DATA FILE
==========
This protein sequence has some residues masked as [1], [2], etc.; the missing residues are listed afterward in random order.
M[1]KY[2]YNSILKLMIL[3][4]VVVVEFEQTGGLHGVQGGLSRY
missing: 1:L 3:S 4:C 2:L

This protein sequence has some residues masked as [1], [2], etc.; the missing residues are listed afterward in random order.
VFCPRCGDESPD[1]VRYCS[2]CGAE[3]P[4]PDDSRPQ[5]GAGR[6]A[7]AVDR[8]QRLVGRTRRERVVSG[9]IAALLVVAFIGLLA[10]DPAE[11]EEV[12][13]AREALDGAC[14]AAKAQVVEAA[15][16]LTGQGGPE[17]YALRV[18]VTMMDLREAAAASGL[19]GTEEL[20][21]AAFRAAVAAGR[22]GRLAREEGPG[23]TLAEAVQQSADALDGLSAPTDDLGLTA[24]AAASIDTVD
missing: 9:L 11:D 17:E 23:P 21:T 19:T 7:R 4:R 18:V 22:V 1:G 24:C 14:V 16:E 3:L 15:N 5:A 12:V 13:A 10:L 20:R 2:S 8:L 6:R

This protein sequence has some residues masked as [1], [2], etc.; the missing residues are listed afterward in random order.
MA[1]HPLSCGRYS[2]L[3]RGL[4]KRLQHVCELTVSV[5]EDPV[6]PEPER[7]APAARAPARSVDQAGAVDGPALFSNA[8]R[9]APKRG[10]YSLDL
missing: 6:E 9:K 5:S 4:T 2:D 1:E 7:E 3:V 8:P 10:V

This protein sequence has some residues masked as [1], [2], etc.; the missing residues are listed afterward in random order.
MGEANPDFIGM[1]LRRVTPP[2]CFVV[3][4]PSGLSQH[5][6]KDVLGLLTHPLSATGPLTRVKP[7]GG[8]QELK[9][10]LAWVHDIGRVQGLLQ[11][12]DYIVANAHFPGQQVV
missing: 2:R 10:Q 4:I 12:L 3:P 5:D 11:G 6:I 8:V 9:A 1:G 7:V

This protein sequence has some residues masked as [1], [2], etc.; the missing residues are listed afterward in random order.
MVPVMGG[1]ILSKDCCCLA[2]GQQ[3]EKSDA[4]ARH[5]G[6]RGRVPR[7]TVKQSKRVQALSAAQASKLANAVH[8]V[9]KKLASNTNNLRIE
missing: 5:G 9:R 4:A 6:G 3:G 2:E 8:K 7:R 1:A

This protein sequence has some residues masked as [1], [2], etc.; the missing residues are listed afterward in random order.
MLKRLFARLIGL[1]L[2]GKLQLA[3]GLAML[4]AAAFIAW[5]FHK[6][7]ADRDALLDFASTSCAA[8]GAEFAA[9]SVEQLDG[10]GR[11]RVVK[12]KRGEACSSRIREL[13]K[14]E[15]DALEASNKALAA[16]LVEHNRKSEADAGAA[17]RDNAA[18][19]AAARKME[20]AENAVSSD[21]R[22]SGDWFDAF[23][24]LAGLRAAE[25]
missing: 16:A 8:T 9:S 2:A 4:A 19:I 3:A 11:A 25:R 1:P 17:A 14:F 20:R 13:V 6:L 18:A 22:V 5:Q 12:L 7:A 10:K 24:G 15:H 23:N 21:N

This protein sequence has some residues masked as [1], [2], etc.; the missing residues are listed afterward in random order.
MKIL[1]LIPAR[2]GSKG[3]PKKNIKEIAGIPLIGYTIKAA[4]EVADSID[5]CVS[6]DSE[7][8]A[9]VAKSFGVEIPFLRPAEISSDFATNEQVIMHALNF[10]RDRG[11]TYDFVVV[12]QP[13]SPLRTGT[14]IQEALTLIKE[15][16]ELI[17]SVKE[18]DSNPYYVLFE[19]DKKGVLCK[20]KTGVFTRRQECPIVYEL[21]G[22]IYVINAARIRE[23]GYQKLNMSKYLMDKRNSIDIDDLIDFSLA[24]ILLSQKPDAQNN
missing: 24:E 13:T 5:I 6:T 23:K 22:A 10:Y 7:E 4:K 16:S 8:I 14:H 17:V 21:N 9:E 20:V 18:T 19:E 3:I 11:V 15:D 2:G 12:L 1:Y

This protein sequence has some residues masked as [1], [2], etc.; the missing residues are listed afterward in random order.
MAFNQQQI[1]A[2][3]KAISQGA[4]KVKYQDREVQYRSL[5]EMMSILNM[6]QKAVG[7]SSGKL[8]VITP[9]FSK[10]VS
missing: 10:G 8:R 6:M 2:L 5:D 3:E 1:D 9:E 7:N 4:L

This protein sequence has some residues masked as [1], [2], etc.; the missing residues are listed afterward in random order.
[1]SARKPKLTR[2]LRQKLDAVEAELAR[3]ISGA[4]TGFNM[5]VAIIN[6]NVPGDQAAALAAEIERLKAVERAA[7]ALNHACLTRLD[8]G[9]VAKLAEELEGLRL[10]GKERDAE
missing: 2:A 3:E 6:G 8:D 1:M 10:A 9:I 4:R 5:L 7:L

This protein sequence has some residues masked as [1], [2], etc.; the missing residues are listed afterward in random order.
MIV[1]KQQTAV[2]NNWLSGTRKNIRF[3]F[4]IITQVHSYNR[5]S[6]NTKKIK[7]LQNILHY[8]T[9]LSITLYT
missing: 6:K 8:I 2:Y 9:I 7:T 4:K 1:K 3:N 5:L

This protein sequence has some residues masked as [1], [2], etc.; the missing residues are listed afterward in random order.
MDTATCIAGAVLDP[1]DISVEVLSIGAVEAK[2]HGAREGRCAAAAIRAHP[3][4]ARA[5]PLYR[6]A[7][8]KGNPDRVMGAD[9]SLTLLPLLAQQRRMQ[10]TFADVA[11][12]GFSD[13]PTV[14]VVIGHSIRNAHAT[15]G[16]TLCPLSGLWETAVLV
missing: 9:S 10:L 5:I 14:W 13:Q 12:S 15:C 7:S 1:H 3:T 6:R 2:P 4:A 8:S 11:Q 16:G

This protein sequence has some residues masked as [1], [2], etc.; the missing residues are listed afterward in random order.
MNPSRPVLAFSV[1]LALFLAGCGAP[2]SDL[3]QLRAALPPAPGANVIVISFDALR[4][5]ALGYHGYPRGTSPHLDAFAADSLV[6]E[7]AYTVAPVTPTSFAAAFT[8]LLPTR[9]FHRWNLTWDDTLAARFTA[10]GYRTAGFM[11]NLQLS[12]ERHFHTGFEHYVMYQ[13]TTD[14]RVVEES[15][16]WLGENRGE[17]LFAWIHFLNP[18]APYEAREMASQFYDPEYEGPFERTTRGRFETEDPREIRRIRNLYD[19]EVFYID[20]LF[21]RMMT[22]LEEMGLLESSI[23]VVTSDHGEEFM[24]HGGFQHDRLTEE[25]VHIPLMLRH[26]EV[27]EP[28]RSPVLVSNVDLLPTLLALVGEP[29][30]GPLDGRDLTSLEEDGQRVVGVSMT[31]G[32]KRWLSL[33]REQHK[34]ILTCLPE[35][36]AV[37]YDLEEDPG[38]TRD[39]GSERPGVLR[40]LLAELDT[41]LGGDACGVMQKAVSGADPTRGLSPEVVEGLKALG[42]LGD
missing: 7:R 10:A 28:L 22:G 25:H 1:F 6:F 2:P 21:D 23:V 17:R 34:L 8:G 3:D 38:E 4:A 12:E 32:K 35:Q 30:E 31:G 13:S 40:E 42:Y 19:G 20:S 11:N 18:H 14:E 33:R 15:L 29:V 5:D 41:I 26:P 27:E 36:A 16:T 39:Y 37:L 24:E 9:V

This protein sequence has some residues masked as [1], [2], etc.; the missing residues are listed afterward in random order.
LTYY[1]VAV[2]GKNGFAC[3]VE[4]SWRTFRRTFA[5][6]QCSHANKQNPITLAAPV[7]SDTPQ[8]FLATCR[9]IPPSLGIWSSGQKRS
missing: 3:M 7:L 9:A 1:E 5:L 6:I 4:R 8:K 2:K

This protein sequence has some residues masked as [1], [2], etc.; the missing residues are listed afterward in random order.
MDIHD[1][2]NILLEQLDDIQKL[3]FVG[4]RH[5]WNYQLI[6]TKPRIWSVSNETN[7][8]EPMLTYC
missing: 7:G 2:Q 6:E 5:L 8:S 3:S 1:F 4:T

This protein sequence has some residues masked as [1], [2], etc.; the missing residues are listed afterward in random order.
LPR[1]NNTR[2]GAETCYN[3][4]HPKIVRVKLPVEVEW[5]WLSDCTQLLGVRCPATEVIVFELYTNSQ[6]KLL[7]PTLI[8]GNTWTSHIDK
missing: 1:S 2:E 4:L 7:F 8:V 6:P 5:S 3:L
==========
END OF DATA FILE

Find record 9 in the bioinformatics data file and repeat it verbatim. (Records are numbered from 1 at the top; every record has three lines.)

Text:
This protein sequence has some residues masked as [1], [2], etc.; the missing residues are listed afterward in random order.
[1]SARKPKLTR[2]LRQKLDAVEAELAR[3]ISGA[4]TGFNM[5]VAIIN[6]NVPGDQAAALAAEIERLKAVERAA[7]ALNHACLTRLD[8]G[9]VAKLAEELEGLRL[10]GKERDAE
missing: 2:A 3:E 6:G 8:D 1:M 10:A 9:I 4:R 5:L 7:L